When Google entered the telecom market with their Android OS in 2007, the firm sought to reshape the industry in a fundamental way. At the end of 2010, the Android OS became the world’s largest smartphone platform. How did an internet company redefine an already-established industry? Google did it by implementing what we refer to as a shaping strategy.
A shaping strategy consists of three very important elements. An aspiring shaper needs to integrate a powerful shaping view, an appropriate shaping platform, and relevant acts and assets to enhance the credibility of the shaping view and platform.
The shaping view communicates a compelling view of the future structure of the market or industry and makes explicit how participants, not just the shaper, can profit from this future state. The shaping view plays a key psychological role: it counters our natural tendency in times of high uncertainty to magnify risks and discount rewards by making the potential rewards much more visible and making it seem like the outcomes are inevitable. In Google’s case, they articulated the opportunity to evolve to a very different telecom industry structure, one that involved a growing diversity of handset manufacturers and application developers driving distributed innovation in smartphone technology. In forming its view of the telecom industry, Google recognized the importance of orchestrating a robust and diverse ecosystem. Google then formed the Open Handset Alliance with T-Mobile, Samsung, Motorola, and other telecom providers. Within this group, the non-fragmentation agreement guaranteed compatibility and integrity of platform (the main issue with open source) and established credibility with participants and external audience. The alliance became an industry model necessary to create stable mobile platforms.
The second element of a shaping strategy, the shaping platform, provides standards and protocols that significantly reduce the participation costs for third parties and accelerates the rewards that they can generate. In other words, shaping platforms materially alter the near-term economics of participation in shaping strategies. The most effective shaping platforms foster distinct niches for participants so that they minimize the risk of commoditization through direct competition with all other participants. Android’s use of open source licenses, for example, created a self-supporting ecosystem where app developers could improve existing technologies. By making its platform accessible, Google was able to mobilize a large and growing number of participants to innovate around its hardware and software platform, unlocking industry-shaping innovations. By opening up the hardware side of the smartphone industry, Google increased the addressable market for app developers and set into motion an interesting interplay between innovation at the device level and at the app level.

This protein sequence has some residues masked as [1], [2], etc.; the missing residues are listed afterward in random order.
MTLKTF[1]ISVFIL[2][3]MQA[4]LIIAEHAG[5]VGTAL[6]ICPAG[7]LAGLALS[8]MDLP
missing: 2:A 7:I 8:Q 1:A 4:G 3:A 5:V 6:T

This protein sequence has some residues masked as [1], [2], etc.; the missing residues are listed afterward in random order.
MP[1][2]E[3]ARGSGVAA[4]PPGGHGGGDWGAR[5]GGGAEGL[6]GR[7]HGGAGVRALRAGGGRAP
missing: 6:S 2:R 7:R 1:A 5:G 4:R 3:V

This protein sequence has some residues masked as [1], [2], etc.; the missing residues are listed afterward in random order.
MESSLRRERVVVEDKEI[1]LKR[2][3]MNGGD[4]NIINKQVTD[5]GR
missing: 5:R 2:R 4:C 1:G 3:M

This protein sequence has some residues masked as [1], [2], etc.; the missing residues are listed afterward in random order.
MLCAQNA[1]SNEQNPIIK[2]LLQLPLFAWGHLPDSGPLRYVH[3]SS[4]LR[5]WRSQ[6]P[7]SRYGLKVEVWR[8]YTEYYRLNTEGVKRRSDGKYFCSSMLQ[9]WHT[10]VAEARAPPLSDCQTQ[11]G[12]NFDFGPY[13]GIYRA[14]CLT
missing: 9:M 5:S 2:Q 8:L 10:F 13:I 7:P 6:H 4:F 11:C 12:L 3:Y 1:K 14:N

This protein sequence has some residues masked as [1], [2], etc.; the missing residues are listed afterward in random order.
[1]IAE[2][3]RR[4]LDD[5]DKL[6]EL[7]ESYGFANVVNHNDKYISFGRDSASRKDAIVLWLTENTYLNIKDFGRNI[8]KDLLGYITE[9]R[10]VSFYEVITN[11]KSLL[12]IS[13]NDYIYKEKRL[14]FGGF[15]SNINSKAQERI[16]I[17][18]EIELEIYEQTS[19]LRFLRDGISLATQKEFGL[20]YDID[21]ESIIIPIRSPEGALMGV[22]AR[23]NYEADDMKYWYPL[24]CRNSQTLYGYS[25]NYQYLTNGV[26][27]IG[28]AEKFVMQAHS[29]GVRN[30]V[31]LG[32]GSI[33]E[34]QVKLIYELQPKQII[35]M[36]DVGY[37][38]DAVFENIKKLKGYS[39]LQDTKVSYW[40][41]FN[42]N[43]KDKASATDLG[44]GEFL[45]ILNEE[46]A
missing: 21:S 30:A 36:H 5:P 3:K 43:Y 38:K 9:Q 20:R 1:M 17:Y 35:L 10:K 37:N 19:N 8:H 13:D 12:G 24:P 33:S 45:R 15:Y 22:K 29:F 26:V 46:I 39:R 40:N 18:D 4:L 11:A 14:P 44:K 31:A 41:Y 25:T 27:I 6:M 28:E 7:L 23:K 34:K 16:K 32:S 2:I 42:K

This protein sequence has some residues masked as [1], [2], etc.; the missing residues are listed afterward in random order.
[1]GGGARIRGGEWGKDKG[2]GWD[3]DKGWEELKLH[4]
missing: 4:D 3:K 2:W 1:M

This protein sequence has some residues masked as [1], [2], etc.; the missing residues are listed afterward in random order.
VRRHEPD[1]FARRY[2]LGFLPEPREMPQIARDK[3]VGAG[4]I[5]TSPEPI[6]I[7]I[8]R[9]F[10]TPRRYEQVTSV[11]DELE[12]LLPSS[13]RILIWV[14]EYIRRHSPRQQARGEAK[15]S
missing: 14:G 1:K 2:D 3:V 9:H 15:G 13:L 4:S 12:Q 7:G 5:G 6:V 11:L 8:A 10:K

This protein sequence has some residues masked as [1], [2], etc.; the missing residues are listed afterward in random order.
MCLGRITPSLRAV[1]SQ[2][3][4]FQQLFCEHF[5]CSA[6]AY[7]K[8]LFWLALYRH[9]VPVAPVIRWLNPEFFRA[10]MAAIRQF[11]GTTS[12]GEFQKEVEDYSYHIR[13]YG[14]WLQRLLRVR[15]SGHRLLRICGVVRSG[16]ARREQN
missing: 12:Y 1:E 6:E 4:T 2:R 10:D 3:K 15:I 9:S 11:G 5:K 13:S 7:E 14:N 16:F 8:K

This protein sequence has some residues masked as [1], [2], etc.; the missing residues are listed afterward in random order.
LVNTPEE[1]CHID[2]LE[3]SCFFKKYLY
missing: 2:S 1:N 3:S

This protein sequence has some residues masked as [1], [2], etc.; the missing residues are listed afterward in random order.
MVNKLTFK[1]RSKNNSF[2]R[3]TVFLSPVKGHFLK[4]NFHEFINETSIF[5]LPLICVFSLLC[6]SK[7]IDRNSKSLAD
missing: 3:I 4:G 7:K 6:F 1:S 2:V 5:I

The final element of a shaping strategy, the shaper’s acts and assets, help overcome the natural skepticism that potential participants might have in times of high uncertainty. These acts and assets are designed to strengthen credibility by demonstrating the shaper’s commitment and capability to achieving the shaping view and supporting the shaping platform. Google’s strategic prioritization of Android as well as the early sign-on of established players helped assuage any doubts as to whether Google was fully committed.
In a shaping strategy, these three elements reinforce each other, helping the shaper mobilize a large number of participants, build critical mass quickly (a key challenge for any platform strategy), and achieve increasing returns for all. In times of growing pressure, shaping strategies are particularly attractive because they are highly leveraged, inviting many other participants to share in the investment and catalyzing a powerful form of distributed innovation where participants learn faster by working together. As for Google, by creatively combining telecom and wireless resources, the firm has emerged as a global telecommunication power.
Telecom is not the only industry that has seen a successful shaping strategy. Early examples of successful shapers using positive incentives include Malcolm McLean’s efforts to evangelize containerized shipping in the 1950s and 1960s, Visa in the financial services arena in the 1970s, Li & Fung in the apparel industry in the 1980s, and Microsoft in the technology industry in the 1980s and 1990s.
And today, shaping strategies have broader application than ever before. From Facebook’s social network platform that redefines how people connect online to Spotify’s reshaping of the music industry, today’s digital infrastructure makes it easier to mobilize and coordinate the activities of much larger numbers of participants than ever before. The growing gap between digital technology performance and the much more modest growth of business productivity has also created both greater potential for business disruption and an upside in rewards that will accrue to successful shapers. More opportunity, more rewards, and more capabilities create compelling incentives for executives to adopt shaping strategies today.